Question about Kubuntu

Duncan 1i5t5.duncan at
Fri Aug 12 09:07:40 BST 2011

Wilson, Richard posted on Fri, 12 Aug 2011 03:56:15 +0100 as excerpted:

> The last time I tried Ubuntu (it was the Karmic Koala release) I noticed
> that the download install DVD's came in 2 flavors, Ubuntu and Kubuntu. 
> I am used to Fedora where I tell it to install KDE when I install the
> O/S. Are there still separate installation disks/processes for Ubuntu? 
> If so what's the thinking behind that?  With Karmic I had to get an
> alternate Kubuntu DVD to work with my old hardware; my new hardware
> (hopefully) won't be so picky.

Disclaimer:  I'm a Gentoo guy, rather far from the typical Ubuntu user, 
so to the extent the below is Ubuntu specific, it's indirect knowledge.  
However, I have good confidence in it being correct, not only because I 
understand the technological basis for it (as explained below), but also 
because I spend an hour or two a day, often more, seven days a week, 
reading various FLOSS (free/libre and open source software) news sites, 
which cover Ubuntu in some detail as it's arguably the most popular 
distro, especially among the not too technically oriented.

If you ever run a user-builds-from-source distro like Gentoo, you'll 
quickly realize just how many packages have pre-compile-configure-time 
options that determine how well they integrate with various other 
packages and/or environments, but at the same time, what other 
dependencies they require as a result of linking against them.  Binary 
distros, by definition, must have already made this choice when they 
configured and built the packages.  Thus, they have to choose between 
building in "extra" support for kde, gnome, neither, or both (and to some 
extent, the same applies to the lighter desktop environments too, tho 
they tend not to be quite as integrated), keeping in mind that said 
support drags in extra dependencies too, even if the user doesn't use 
that desktop environment.

For that reason, while it's certainly possible to install any desktop 
environment you like on pretty much all of the major, general purpose 
distributions, the degree to which they integrate with other apps can 
vary greatly, depending on whether "extra" support for that environment 
was configured at build-time or not.

AFAIK, Fedora's default choice is Gnome, so any time a pre-build 
configuration choice comes up that will require gnome dependencies for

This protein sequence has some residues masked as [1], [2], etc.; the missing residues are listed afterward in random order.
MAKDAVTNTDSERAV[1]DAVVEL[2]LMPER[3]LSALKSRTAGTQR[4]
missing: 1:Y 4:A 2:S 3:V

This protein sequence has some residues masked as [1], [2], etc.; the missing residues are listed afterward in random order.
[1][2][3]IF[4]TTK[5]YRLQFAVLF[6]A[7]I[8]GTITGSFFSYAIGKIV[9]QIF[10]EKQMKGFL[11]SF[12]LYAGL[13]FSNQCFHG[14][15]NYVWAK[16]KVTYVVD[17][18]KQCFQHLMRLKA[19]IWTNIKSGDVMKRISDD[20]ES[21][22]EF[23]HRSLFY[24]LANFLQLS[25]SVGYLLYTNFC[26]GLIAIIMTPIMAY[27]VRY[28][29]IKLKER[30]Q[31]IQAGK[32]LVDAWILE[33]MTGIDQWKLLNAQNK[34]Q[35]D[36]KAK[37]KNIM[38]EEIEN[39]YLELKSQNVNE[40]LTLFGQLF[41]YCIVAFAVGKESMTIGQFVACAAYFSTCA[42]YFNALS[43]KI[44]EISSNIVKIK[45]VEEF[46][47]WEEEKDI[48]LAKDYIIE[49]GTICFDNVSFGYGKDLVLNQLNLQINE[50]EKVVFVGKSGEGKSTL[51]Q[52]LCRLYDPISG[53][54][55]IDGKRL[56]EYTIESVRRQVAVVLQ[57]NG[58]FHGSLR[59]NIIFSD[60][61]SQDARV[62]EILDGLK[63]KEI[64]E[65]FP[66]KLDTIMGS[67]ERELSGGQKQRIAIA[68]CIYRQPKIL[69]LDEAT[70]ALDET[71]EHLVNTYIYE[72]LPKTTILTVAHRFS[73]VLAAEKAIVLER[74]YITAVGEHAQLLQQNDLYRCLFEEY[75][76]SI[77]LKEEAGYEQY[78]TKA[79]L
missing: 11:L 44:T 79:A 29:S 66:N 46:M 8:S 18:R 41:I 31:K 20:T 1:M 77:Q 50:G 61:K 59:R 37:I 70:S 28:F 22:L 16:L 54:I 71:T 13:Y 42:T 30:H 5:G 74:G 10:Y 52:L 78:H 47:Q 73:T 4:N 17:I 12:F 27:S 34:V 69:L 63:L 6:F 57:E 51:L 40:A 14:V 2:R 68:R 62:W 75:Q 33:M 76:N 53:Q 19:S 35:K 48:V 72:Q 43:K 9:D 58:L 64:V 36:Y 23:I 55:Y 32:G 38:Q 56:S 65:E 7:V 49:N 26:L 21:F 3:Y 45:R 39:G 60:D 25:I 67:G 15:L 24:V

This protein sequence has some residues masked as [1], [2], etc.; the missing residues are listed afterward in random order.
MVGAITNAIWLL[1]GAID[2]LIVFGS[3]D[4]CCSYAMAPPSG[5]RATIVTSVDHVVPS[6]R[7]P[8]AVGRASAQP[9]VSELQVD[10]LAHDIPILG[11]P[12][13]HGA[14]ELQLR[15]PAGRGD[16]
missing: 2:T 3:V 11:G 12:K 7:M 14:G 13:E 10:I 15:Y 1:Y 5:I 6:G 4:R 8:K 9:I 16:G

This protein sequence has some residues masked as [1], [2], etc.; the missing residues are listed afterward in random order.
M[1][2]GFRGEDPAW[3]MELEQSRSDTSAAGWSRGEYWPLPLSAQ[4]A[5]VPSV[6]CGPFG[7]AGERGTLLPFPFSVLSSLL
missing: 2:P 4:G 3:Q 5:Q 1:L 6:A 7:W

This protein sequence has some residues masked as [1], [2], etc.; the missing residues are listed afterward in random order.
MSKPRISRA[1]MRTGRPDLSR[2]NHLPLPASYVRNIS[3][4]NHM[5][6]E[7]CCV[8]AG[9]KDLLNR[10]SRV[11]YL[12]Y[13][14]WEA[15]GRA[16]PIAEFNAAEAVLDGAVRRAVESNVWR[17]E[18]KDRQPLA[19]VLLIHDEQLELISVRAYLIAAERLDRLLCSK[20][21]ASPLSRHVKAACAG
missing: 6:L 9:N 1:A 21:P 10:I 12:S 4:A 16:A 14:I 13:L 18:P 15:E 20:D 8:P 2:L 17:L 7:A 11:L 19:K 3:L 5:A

additional gnome integration, they'll be reasonably likely to turn it 
on.  Conversely, because KDE isn't their default desktop, they'll be more 
likely to turn off configuration options that allow better integration 
with kde, ESPECIALLY if turning on that option drags in major kde 
dependencies (kdelibs at least and possibly parts of kdebase, especially 
kde settings aka kcontrol aka systemsettings), that Fedora users might 
not otherwise have on their system.

Ubuntu is also Gnome-based, so it by default tends to enable "extra" 
gnome support and dependencies.  However, with Ubuntu, there's also the 
Kubuntu version, which would enable more KDE extra support and 
dependencies while disabling the Gnome support and dependencies.  Also, 
because they DO have the different choices, they will tend to be a bit 
stricter with these extra dependencies and support than will Fedora, so 
choosing (G)ubuntu will not only mean gnome support, but probably less 
_EXTRA_ kde support than Fedora has, while Kubuntu will not only have 
stronger KDE support, but less Gnome support.

Again, let me stress that this is for _OPTIONAL_, _EXTRA_ support.  If 
you install the desktop itself, the core packages will of course be there 
no matter which distro variant you choose, Ubuntu, Kubuntu, Fedora, or... 
you choose.  It's only the extra/optional integration stuff that is 

Meanwhile, it's worth noting that Kubuntu and Ubuntu aren't the only 
*buntu choices.  There's also Xubuntu, with XFCE as the default, and I 
believe others, Lubuntu (LXDE), etc, altho I'm not sure how many of them 
there actually are and of all their names.  There's also Edubuntu, an 
educational-focused "spin", and some others.  But in most cases, the 
optional packages for these more minor versions are all pretty much the 
same, it's just what gets installed by default, and the desktop wallpaper 
and theme, etc, that changes.  IOW, to my knowledge at least, they aren't 
as different from each other if you installed and ran the same packages 
and themes, as kubuntu and ubuntu are, because there's less packages with 
optional support for most everything else, than there is for kde and 

Duncan - List replies preferred.   No HTML msgs.
"Every nonfree program has a lord, a master --
and if you use the program, he is your master."  Richard Stallman

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